The 44-year-old candidate, who built a strong relationship with San Diego’s Jewish community after the Chabad of Poway shooting last year, supports a two-state solution to the Israeli-Palestinian conflict and believes the U.S. should continue foreign aid to Israel while restoring aid to the Palestinian Authority — views that are relatively mainstream among many Democrats.
But since her comments in the April interview with JI, she has been accused by some activists of being beholden to pro-Israel groups.
This summer, more than 60 Bernie Sanders delegates distributed a letter urging Justice Democrats and other progressive organizations to unendorse Gómez over her views on Israel, according to a recent report. Josie Caballero, a Bernie delegate who ran in Gómez’s primary, told JI that she had helped lead the charge to send the letter out when it seemed possible that Israel would annex parts of the West Bank.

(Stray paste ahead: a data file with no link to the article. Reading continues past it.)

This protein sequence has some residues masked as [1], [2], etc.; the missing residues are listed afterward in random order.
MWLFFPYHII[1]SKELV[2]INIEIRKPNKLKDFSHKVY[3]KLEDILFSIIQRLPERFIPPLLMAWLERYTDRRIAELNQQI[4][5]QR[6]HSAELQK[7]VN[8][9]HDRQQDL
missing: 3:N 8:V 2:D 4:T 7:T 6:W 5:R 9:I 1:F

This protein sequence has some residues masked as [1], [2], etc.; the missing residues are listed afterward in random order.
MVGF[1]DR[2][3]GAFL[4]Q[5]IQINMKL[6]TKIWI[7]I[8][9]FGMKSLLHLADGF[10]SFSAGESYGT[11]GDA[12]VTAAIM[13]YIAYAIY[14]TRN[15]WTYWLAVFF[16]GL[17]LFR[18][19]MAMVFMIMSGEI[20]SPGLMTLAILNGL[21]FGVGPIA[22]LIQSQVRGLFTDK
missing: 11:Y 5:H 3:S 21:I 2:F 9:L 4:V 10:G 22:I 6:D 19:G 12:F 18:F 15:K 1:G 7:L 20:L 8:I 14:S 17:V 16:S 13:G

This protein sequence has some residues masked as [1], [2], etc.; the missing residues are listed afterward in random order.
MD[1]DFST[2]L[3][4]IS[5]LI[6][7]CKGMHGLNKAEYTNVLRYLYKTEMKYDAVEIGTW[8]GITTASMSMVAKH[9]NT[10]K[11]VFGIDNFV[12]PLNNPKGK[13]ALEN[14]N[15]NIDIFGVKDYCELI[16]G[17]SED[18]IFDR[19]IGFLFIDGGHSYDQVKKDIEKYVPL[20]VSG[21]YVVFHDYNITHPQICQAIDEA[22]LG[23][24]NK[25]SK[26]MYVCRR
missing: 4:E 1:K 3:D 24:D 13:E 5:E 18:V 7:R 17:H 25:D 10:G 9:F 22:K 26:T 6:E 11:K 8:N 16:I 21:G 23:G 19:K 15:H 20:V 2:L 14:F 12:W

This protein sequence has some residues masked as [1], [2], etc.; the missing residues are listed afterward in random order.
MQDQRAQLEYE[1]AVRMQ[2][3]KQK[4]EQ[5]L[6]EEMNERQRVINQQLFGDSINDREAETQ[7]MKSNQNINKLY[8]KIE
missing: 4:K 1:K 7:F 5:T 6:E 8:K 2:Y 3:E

Since then, Caballero believes that Gómez has failed to establish herself as a reliable progressive, even on matters unrelated to Israel. Caballero, who endorsed Jacobs, alleges that Gómez has vacillated on Medicare for All and student loan debt forgiveness while failing to present a cogent foreign policy approach.
“It’s just that basic ‘hear what I say, don’t watch what I do’ mentality, and that’s what I think a lot of people on the ground are saying,” Caballero told JI. “It’s like, we don’t know where she’s going to stand.”